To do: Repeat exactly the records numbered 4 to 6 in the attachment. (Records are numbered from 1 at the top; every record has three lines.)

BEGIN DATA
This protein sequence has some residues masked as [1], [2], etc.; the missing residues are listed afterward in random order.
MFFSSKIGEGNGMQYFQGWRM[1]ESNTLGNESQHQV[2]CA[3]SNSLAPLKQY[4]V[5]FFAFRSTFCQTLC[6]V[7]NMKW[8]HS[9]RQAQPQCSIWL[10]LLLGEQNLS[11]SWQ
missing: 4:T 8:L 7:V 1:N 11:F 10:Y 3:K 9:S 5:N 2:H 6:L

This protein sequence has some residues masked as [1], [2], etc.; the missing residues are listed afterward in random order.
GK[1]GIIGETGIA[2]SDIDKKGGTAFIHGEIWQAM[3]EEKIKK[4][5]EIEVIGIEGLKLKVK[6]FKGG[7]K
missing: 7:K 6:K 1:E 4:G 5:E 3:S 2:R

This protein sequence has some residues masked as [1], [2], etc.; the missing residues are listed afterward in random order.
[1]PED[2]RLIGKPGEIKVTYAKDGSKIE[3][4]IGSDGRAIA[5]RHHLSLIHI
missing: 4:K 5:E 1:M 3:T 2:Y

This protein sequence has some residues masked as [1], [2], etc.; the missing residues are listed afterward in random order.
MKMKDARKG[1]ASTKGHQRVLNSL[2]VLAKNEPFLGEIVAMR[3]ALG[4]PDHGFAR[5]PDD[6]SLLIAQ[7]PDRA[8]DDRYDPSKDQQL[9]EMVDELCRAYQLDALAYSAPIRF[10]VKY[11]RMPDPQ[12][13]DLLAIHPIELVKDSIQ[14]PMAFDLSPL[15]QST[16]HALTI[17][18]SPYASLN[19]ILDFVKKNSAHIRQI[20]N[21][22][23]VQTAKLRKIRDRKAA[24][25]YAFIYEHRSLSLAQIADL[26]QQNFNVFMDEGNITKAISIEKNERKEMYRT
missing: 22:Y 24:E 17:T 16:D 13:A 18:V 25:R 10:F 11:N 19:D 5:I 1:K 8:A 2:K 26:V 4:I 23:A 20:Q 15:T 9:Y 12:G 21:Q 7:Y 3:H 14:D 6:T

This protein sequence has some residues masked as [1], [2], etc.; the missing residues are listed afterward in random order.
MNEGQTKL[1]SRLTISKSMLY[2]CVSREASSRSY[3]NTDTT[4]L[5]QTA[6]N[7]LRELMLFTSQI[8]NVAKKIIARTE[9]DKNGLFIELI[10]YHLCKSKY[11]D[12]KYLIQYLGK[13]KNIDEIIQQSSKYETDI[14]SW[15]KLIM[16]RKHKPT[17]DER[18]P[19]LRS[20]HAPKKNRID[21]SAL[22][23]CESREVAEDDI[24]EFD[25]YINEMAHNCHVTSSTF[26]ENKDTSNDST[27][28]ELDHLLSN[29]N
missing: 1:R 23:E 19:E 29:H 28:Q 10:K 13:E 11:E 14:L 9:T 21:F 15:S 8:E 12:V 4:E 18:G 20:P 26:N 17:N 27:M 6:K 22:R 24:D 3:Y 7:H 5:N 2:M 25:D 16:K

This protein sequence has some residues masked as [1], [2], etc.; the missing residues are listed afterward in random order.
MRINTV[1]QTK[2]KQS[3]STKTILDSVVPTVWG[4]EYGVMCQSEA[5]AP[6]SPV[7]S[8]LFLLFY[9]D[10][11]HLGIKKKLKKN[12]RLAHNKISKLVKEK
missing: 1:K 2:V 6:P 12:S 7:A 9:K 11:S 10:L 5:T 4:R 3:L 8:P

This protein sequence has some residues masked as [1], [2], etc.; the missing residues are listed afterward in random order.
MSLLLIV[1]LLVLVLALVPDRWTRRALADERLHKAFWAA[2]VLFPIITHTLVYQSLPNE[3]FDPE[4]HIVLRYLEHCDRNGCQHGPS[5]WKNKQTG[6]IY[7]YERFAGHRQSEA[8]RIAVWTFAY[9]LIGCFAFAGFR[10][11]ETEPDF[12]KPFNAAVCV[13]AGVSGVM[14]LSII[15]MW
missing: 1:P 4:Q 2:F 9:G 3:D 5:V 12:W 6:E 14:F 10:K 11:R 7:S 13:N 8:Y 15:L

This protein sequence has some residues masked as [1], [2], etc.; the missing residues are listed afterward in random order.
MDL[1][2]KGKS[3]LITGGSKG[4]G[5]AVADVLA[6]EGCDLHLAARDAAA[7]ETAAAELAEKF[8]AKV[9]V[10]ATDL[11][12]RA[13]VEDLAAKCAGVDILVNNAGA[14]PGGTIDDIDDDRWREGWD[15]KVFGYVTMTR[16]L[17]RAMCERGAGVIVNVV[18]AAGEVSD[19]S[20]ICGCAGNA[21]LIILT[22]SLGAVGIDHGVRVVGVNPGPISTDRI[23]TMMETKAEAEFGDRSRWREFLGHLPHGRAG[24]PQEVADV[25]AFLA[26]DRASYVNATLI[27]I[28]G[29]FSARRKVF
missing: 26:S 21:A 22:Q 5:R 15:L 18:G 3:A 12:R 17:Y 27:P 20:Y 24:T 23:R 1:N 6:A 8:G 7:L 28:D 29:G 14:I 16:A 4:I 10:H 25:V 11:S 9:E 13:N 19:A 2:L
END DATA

This protein sequence has some residues masked as [1], [2], etc.; the missing residues are listed afterward in random order.
MKMKDARKG[1]ASTKGHQRVLNSL[2]VLAKNEPFLGEIVAMR[3]ALG[4]PDHGFAR[5]PDD[6]SLLIAQ[7]PDRA[8]DDRYDPSKDQQL[9]EMVDELCRAYQLDALAYSAPIRF[10]VKY[11]RMPDPQ[12][13]DLLAIHPIELVKDSIQ[14]PMAFDLSPL[15]QST[16]HALTI[17][18]SPYASLN[19]ILDFVKKNSAHIRQI[20]N[21][22][23]VQTAKLRKIRDRKAA[24][25]YAFIYEHRSLSLAQIADL[26]QQNFNVFMDEGNITKAISIEKNERKEMYRT
missing: 22:Y 24:E 17:T 16:D 13:A 18:V 25:R 10:F 11:N 19:D 5:I 1:K 8:A 2:K 26:V 4:I 23:A 20:Q 15:T 9:Y 12:G 21:Q 7:Y 3:H 14:D 6:T

This protein sequence has some residues masked as [1], [2], etc.; the missing residues are listed afterward in random order.
MNEGQTKL[1]SRLTISKSMLY[2]CVSREASSRSY[3]NTDTT[4]L[5]QTA[6]N[7]LRELMLFTSQI[8]NVAKKIIARTE[9]DKNGLFIELI[10]YHLCKSKY[11]D[12]KYLIQYLGK[13]KNIDEIIQQSSKYETDI[14]SW[15]KLIM[16]RKHKPT[17]DER[18]P[19]LRS[20]HAPKKNRID[21]SAL[22][23]CESREVAEDDI[24]EFD[25]YINEMAHNCHVTSSTF[26]ENKDTSNDST[27][28]ELDHLLSN[29]N
missing: 1:R 23:E 19:E 29:H 28:Q 10:K 13:E 11:E 14:L 9:T 21:F 15:S 8:E 12:V 4:E 18:G 20:P 26:N 17:N 27:M 6:K 22:R 24:D 3:Y 7:H 5:N 2:M 25:D 16:K

This protein sequence has some residues masked as [1], [2], etc.; the missing residues are listed afterward in random order.
MRINTV[1]QTK[2]KQS[3]STKTILDSVVPTVWG[4]EYGVMCQSEA[5]AP[6]SPV[7]S[8]LFLLFY[9]D[10][11]HLGIKKKLKKN[12]RLAHNKISKLVKEK
missing: 1:K 2:V 6:P 12:S 7:A 9:K 11:S 10:L 5:T 4:R 3:L 8:P